Investing in the 19th hole

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Once upon a time, at a golf club annual general meeting, and wild horses won't extract from me a hint of which continent this meeting took place in, a glowing report was presented to the assembled members about the strength of the club's finances. Like a finance director briefing a group of analysts, the treasurer made reference to the strong cash position, which was indeed the result of good management and therefore a matter for congratulations for the captain and committee.

Lo and behold, the next item on the meeting's agenda was a proposal to upgrade the locker room. Now a cynic might think this proves that nothing burns a hole in the pocket of a golf club committee faster than a cash pile.

In the case of this particular club, however, that conclusion would be wrong because while its course was widely and rightly admired as being in excellent condition, its showers most certainly were not. Everyone agreed it was time to bring the clubhouse into the 21st century and that there were no more urgent priorities.

Then it was pointed out that if the builders were going to be around why not create a little more space for those days when the club was busy? This could easily be done by merging the two existing locker rooms for members and visitors into one.

Minor doubts about the loss of privacy for members were quickly alleviated. After all, if the visitors to a club aren't good enough for the members' locker room, they are the wrong visitors. Before anyone could say "good shot", the bill for improvements had risen from tens of thousands to a third of a million. Reasons of confidentiality prevent me identifying the currency but it wasn't yen.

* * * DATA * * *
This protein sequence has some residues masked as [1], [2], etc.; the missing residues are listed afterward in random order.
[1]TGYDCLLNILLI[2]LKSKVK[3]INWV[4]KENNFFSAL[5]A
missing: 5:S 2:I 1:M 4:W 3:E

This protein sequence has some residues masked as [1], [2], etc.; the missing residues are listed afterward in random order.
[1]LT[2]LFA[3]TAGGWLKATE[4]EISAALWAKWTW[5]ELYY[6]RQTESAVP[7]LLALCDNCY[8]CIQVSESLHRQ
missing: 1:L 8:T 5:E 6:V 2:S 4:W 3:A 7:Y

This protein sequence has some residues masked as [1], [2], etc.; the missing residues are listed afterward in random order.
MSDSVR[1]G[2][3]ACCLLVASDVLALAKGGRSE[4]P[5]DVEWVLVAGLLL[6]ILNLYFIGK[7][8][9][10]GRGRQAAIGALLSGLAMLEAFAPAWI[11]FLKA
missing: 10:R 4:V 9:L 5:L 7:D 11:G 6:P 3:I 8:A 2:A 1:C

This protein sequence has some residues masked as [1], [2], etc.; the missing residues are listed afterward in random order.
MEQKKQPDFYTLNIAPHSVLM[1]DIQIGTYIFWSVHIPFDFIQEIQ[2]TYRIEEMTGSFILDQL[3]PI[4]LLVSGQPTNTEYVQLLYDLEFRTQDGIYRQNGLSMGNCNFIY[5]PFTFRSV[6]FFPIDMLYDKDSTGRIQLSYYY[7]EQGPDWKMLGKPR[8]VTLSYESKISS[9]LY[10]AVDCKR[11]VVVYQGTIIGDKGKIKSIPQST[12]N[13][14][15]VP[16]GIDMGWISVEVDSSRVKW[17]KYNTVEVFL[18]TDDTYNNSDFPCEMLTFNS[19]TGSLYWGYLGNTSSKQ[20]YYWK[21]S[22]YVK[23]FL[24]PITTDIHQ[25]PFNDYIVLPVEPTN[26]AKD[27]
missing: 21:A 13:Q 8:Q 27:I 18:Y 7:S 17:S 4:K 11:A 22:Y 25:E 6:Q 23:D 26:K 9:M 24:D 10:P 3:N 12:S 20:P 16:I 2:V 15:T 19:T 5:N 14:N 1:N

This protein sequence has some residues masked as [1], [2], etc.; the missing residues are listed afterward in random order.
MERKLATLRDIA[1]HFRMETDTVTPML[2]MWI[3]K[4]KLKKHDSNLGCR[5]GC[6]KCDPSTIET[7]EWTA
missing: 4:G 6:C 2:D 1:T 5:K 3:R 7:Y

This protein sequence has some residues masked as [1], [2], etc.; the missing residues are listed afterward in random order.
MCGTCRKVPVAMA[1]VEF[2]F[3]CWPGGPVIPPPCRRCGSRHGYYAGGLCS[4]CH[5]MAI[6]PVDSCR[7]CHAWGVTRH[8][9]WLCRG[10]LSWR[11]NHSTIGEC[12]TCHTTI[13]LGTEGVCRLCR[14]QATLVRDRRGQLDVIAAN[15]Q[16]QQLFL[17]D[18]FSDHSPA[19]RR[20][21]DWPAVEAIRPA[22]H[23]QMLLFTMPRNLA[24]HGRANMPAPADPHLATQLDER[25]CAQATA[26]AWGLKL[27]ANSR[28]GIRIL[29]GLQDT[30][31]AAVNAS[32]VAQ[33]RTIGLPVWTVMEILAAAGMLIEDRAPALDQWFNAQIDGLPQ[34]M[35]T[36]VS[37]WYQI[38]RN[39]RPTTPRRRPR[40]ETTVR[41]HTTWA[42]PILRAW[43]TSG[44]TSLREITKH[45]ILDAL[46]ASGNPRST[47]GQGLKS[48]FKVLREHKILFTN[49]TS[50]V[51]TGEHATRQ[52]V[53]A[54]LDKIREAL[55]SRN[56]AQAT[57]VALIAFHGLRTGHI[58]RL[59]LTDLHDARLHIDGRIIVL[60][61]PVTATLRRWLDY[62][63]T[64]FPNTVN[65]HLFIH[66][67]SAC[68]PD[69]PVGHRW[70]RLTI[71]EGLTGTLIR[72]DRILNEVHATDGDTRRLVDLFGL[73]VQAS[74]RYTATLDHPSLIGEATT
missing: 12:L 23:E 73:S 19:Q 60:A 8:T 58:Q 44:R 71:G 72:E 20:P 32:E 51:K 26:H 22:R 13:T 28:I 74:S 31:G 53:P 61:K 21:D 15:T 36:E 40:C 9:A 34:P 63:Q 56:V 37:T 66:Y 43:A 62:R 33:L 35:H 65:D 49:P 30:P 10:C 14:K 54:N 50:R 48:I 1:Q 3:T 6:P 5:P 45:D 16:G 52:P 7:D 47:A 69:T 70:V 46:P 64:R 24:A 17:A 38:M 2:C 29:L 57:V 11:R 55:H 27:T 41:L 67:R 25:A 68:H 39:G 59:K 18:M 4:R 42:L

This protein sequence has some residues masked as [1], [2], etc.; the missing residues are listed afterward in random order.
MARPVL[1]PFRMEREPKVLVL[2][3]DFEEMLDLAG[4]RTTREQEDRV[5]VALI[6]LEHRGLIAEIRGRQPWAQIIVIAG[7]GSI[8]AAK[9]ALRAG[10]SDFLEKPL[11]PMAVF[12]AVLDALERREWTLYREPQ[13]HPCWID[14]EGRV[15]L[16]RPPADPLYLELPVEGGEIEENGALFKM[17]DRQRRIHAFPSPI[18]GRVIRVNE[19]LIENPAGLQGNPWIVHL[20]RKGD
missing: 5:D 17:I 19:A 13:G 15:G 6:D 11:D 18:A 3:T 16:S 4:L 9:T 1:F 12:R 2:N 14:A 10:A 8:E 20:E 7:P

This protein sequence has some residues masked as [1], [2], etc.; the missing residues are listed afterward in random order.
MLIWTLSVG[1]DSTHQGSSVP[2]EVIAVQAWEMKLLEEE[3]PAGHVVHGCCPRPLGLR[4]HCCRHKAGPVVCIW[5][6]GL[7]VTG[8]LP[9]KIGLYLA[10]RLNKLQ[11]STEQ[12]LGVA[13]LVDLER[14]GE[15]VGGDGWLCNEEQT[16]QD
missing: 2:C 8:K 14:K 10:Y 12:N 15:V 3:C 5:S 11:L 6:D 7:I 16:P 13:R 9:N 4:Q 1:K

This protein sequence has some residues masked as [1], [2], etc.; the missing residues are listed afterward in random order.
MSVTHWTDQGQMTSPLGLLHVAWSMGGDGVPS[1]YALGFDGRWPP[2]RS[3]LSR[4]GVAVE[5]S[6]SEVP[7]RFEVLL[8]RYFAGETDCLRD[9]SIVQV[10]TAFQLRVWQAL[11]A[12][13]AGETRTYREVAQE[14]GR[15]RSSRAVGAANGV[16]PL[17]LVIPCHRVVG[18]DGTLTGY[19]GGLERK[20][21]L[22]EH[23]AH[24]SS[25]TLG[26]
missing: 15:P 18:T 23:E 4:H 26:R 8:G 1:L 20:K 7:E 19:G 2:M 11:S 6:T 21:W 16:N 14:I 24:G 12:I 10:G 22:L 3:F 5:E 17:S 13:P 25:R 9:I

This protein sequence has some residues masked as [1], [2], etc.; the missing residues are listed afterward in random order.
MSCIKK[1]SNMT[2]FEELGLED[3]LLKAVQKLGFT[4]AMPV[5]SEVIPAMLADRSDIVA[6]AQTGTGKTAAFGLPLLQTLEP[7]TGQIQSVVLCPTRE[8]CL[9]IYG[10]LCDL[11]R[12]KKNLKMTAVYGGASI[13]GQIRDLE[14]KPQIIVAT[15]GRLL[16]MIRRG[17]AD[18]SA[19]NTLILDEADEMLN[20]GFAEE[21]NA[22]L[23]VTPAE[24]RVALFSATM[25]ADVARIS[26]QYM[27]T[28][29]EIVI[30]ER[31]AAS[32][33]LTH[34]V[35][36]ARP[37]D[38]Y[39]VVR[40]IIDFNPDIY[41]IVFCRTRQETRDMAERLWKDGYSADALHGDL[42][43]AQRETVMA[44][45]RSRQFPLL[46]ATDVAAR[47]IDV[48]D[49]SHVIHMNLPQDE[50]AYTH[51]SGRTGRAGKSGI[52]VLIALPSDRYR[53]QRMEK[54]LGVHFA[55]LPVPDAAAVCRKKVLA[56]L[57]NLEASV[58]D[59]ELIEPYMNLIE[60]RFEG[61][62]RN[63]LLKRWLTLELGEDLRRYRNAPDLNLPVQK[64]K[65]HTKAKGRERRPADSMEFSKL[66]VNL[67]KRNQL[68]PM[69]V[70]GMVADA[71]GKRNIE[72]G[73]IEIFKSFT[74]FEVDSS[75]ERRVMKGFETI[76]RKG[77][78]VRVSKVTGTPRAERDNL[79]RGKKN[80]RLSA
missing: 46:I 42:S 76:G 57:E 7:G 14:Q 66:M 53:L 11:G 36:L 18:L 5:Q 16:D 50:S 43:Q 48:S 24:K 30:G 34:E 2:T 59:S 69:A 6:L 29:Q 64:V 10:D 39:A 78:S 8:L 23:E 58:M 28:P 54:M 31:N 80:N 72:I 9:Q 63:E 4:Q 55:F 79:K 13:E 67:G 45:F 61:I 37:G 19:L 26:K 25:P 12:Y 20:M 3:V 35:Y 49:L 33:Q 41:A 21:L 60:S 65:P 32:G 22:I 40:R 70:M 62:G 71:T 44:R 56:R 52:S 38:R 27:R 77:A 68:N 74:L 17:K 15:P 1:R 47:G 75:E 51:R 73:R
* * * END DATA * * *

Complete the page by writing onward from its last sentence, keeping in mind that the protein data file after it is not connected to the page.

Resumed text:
Assurances were given that this would not prejudice the club's ability to fund big projects in the future. The meeting approved the proposal in minutes without a dissenting voice.

In my view the club deserves praise for this decision. Not that I am a sucker for any grandiose new scheme. Far from it. Nothing is more dangerous than a captain or committee who wants to leave a permanent memorial and in the process squanders the club's money. But the quality of the facilities at some British clubs sometimes lags woefully behind the standards taken for granted in the US.

Getting the course itself to the highest standard and maintaining it must always be the first call on any club's resources. But, having done that, there are plenty of other things clubs should provide. A decent locker room with modern showers, and preferably a bath too, is obviously one. Top quality simple food, reasonably priced, is another. A first class easily accessible practice ground is a third. Details such as making sure everyone's shoes are cleaned should be routine.

I am not talking about great luxury or grandeur, this is about the service that clubs that pride themselves on having a quality course should offer.

An atmosphere of informality and staff who try to make sure everyone is enjoying themselves also help but even the most welcoming staff are no substitute for modern facilities. If a little cash has to be spent, so be it. After all what's a third of a million between friends if it gets you a decent shower?

I do not think any of the pundits who analysed the prospects for golf's new Big Four, Tiger Woods, Vijay Singh, Phil Mickelson and Ernie Els in advance of last week's Masters predicted that at the end more than 20 strokes would separate the highest placed of these from the lowest. Equally improbable was the fact that none of the other three came within eight shots of Tiger. But most remarkable of all was the way Chris DiMarco hung on in the final round.

The drama of the play-off and the return of Woods to the winner's circle, albeit in a manner that showed him less than invincible, is the best curtain raiser to this year's big championships.

tim.yeo@ftnetwork.com

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